Coffeehouse Thread

20 posts

Forum Read Only

This forum has been made read only by the site admins. No new threads or comments can be added.

A 3D library that supports BOTH OpenGL and DirectX

Back to Forum: Coffeehouse
  • User profile image
    IDWMaster

    So. The competition between OpenGL and DirectX has been going on for quite a while. I've been working on a cross-platform solution to the question "which one is faster?". My solution was to write an abstraction layer in C# and publish it on SourceForge. Now; this is still not entirely finished (it's in pre-alpha stage), but I thought it would be interesting to run the same application in both OpenGL and DirectX and compare the performance difference. I noticed that when drawing a mesh and performing a simple rotation on my NVidia GTS 450; DirectX used 89% GPU time while rendering and OpenGL used 32% (average). However; one test case is not enough to decide which platform is faster/better, or whatever. Performance varies widely by GPU, so I figured it would make more sense to use both, and then choose one or the other based on the specific computer's performance characteristics. Here's the link to the SourceForge project (SVN), and here's the link to the project homepage. Note that this sample does not YET work on all Intel chips (specifically the ones found in Samsung netbooks).

  • User profile image
    aL_

    i think that will be very challenging, opengl and directx uses diffrent style vectors for example (row vs column) so all the algorithms will be a little diffrent. that wouldnt really cause a significant perf diffrent though, just change the order things are multiplied together.

    In practice though i dont think there will be a huge perf difference, allthough the figures you have are significant. however it might be good to have high gpu utilization if its offset by low cpu utilization. i think its more a question of optimizing for either framework rather than inheirent "speed of the framework"

    if you're writing a cross platform solution though, the awnser seems clear, go with OpenGL Smiley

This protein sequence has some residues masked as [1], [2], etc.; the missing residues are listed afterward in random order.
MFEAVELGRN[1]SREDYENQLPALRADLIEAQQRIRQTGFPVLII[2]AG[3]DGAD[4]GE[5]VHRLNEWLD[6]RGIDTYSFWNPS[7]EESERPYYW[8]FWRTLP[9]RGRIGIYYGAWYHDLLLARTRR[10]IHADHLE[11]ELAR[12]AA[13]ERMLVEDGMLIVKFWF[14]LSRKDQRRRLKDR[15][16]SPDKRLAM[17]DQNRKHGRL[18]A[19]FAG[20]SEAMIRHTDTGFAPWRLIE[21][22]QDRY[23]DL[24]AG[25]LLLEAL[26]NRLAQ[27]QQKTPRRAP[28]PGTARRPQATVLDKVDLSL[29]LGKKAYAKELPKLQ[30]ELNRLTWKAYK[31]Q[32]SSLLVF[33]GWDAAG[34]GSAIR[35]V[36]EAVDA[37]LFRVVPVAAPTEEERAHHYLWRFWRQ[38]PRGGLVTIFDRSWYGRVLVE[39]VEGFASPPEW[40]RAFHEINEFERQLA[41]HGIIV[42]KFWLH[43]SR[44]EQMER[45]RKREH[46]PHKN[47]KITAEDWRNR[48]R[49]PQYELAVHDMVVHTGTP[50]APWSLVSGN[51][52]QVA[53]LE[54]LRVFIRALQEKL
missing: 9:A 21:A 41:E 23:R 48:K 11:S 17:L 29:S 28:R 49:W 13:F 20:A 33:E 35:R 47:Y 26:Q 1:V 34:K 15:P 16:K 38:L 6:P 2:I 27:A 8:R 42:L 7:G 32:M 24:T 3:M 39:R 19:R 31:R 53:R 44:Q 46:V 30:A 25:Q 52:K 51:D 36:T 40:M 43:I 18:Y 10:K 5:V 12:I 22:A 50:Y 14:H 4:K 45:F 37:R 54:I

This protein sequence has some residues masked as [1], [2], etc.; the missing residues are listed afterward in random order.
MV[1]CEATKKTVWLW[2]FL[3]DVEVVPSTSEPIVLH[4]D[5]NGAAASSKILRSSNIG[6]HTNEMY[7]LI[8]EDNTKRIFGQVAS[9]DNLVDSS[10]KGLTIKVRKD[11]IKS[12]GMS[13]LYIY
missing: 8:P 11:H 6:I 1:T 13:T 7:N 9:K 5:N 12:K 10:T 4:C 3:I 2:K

• User profile image
    Proton2

    What about C++ AMP? Doesn't that use DirectX ?

  • User profile image
    aL_

    It does, but it takes care of the generation of shader code (hlsl in that case) as well so they can to optimizations for their framework. what i mean is that it will be hard to have a single library that support both opengl and directx, atleast in a single code path.

  • User profile image
    IDWMaster

    And it now supports Windows Phone Mango/7.1/7.5 or whatever they call it now too through XNA.

  • User profile image
    W3bbo

    ,aL_ wrote

    if you're writing a cross platform solution though, the awnser seems clear, go with OpenGL

    Yep.

    You know, I haven't seen games that support both OpenGL and Direct3D in a while, it's as if the developers have to choose a graphics platform from the start.

    I think maybe writing a game to be API agnostic was easier when all 3D graphics were essentially the same: textured polygons and not much else (think: right up to 2002). They've died a death the same way as software rasterizers.

  • User profile image
    IDWMaster

    @W3bbo:Well; the basic goal seems to still be the same. We're still sending vertex buffers to the GPU with textures, and mapping them onto 3D surfaces. Only now we have geometry shaders, tesselation, lighting, etc. Just some added bonuses. Both platforms are still capable of doing all these things; so why not write a cross-platform library for it?

  • User profile image
    Minh

    @W3bbo, You haven't seen the same game released for Xbox & PS3 in a while?

  • User profile image
    aL_

    @IDWMaster:

    Yes, the high level functions are the same, but the implementation details are diffrent. Also the api:s are slightly diffrent so the level of abstraction would have to be pretty high, probably even higher than xna, since even in xna you can write shaders and OpenGL and DirectX have (similar but)diffrent shader languages.

    @Minh:

    Those games use diffrent versions of their engines for the diffrent platforms, they are not simply switching a compiler switch. usually there are completley separate teams working on the engine optimizations for the diffrent consoles. On a high level the surface of the engine is probably the same, but under the covers there will be alot of small diffrences in how the over all algorithms are implemented